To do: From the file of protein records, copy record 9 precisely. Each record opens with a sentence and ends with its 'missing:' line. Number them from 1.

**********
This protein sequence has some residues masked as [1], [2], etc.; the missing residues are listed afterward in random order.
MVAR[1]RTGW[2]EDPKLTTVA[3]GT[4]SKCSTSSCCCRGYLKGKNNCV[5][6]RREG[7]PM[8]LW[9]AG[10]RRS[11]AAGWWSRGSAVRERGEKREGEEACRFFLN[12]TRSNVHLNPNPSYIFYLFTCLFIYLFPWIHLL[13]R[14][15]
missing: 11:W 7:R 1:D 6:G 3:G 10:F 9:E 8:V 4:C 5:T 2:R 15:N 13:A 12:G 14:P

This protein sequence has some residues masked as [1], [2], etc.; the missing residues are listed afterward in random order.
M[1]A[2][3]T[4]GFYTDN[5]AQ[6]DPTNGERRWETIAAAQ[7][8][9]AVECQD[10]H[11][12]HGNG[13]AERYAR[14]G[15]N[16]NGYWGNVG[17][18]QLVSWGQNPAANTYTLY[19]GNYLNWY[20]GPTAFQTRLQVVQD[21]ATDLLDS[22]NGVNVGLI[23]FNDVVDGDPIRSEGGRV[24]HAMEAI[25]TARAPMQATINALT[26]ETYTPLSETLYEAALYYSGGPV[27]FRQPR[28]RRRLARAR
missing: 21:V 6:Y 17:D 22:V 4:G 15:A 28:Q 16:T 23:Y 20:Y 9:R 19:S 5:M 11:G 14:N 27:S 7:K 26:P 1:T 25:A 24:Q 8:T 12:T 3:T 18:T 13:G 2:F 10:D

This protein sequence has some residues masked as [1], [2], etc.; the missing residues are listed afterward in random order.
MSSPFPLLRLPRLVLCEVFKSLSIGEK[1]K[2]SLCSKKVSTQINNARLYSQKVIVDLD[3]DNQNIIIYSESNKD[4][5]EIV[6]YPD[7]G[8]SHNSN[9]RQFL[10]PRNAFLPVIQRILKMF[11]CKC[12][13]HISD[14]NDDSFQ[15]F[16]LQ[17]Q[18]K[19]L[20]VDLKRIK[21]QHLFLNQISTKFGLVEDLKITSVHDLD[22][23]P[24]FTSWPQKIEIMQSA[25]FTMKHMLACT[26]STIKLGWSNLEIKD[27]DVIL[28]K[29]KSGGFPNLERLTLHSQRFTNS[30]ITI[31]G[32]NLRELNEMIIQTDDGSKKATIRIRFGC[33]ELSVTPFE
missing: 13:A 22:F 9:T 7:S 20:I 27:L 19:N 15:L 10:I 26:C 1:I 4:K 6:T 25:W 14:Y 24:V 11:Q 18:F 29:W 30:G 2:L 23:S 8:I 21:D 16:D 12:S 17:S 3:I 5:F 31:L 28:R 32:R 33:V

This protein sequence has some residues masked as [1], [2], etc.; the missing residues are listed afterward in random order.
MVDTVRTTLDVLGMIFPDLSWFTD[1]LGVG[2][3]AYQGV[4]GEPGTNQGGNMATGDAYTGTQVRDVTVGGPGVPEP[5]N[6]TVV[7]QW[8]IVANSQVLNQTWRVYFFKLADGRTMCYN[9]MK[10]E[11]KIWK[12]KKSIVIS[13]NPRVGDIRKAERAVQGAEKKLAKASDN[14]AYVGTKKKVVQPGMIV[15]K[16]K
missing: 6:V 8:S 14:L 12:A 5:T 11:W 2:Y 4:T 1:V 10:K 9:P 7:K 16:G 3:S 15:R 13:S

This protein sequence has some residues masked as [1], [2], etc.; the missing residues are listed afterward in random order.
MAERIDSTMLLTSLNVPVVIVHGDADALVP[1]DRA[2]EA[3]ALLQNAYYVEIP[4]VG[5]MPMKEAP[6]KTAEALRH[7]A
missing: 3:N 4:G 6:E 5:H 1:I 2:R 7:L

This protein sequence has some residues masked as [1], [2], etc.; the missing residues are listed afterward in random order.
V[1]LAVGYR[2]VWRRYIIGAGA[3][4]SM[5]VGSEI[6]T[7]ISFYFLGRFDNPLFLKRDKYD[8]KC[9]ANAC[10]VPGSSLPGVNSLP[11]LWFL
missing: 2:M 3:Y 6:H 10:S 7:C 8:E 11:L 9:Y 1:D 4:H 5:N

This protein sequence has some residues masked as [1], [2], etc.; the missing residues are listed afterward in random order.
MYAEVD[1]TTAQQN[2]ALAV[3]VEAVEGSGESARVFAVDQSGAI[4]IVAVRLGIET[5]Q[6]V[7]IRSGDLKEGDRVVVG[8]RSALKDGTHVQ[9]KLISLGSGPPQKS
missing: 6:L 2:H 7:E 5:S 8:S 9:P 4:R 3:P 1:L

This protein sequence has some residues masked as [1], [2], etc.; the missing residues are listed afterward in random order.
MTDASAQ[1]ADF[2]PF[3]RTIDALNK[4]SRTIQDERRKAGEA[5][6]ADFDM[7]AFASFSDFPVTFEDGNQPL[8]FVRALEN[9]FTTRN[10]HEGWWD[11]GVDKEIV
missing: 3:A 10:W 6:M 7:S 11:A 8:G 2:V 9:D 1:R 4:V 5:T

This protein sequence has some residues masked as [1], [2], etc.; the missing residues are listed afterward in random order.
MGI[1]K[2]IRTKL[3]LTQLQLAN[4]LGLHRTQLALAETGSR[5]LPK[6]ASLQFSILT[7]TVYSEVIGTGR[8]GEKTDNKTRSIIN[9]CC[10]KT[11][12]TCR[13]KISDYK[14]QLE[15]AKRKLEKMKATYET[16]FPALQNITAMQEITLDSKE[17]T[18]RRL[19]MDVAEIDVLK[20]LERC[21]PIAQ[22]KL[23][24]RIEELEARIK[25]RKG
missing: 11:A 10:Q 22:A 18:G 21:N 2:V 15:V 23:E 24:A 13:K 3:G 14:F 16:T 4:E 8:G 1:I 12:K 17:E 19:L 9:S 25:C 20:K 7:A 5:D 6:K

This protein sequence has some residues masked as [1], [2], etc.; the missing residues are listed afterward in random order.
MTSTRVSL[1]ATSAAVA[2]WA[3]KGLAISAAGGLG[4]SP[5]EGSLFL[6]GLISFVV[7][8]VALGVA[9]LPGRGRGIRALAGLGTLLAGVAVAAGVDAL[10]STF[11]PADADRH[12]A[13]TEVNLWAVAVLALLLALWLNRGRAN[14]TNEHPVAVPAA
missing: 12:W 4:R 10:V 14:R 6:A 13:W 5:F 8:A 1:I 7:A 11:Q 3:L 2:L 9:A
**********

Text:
This protein sequence has some residues masked as [1], [2], etc.; the missing residues are listed afterward in random order.
MGI[1]K[2]IRTKL[3]LTQLQLAN[4]LGLHRTQLALAETGSR[5]LPK[6]ASLQFSILT[7]TVYSEVIGTGR[8]GEKTDNKTRSIIN[9]CC[10]KT[11][12]TCR[13]KISDYK[14]QLE[15]AKRKLEKMKATYET[16]FPALQNITAMQEITLDSKE[17]T[18]RRL[19]MDVAEIDVLK[20]LERC[21]PIAQ[22]KL[23][24]RIEELEARIK[25]RKG
missing: 11:A 10:Q 22:A 18:G 21:N 2:V 15:V 23:E 24:A 13:K 3:G 14:F 16:T 4:E 8:G 1:I 12:K 17:E 19:L 9:S 25:C 20:K 7:A 5:D 6:K